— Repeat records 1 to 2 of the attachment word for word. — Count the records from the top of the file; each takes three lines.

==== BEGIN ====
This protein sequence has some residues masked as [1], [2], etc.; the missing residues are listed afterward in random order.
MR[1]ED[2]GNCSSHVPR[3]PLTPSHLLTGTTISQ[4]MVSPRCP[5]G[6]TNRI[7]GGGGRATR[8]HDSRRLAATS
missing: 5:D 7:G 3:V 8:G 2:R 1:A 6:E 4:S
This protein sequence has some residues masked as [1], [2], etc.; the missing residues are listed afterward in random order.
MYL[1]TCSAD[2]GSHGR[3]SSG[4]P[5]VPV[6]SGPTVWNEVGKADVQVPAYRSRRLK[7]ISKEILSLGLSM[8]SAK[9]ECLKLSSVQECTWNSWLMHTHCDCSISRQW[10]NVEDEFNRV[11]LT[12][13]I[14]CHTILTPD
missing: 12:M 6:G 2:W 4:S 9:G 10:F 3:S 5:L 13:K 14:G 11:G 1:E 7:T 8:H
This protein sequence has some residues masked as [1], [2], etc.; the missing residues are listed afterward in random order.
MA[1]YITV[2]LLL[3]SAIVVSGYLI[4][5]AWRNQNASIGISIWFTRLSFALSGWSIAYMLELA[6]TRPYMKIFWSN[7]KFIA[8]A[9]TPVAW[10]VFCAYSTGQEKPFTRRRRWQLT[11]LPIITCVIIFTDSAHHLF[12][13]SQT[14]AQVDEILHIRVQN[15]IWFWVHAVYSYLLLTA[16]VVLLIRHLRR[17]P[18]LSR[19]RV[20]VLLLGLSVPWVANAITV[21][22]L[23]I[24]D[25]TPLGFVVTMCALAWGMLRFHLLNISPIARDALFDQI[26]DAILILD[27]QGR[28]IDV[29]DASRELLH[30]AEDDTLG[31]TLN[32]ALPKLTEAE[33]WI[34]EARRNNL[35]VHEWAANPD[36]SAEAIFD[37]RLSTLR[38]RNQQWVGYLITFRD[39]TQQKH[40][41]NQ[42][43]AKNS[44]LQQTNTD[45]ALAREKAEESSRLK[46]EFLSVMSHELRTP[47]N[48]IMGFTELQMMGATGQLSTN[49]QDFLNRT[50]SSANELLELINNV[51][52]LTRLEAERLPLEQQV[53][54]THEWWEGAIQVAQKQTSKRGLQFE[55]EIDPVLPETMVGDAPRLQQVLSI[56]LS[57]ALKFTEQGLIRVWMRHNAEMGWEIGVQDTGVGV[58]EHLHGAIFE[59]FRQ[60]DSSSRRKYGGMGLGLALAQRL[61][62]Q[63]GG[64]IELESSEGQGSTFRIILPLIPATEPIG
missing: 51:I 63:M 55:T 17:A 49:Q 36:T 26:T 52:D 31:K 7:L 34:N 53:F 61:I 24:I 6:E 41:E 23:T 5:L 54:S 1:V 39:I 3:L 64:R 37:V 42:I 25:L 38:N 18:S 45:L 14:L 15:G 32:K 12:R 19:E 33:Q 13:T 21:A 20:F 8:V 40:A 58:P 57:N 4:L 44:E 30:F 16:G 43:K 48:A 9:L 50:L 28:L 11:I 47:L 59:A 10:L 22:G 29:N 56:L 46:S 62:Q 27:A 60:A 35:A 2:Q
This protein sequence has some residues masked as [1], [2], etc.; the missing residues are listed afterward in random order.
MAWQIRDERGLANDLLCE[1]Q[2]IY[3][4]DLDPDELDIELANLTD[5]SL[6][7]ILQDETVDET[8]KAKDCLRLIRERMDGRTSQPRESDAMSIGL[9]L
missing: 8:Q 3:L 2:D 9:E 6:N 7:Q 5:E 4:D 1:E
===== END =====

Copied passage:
This protein sequence has some residues masked as [1], [2], etc.; the missing residues are listed afterward in random order.
MR[1]ED[2]GNCSSHVPR[3]PLTPSHLLTGTTISQ[4]MVSPRCP[5]G[6]TNRI[7]GGGGRATR[8]HDSRRLAATS
missing: 5:D 7:G 3:V 8:G 2:R 1:A 6:E 4:S
This protein sequence has some residues masked as [1], [2], etc.; the missing residues are listed afterward in random order.
MYL[1]TCSAD[2]GSHGR[3]SSG[4]P[5]VPV[6]SGPTVWNEVGKADVQVPAYRSRRLK[7]ISKEILSLGLSM[8]SAK[9]ECLKLSSVQECTWNSWLMHTHCDCSISRQW[10]NVEDEFNRV[11]LT[12][13]I[14]CHTILTPD
missing: 12:M 6:G 2:W 4:S 9:G 10:F 3:S 5:L 13:K 14:G 11:G 1:E 7:T 8:H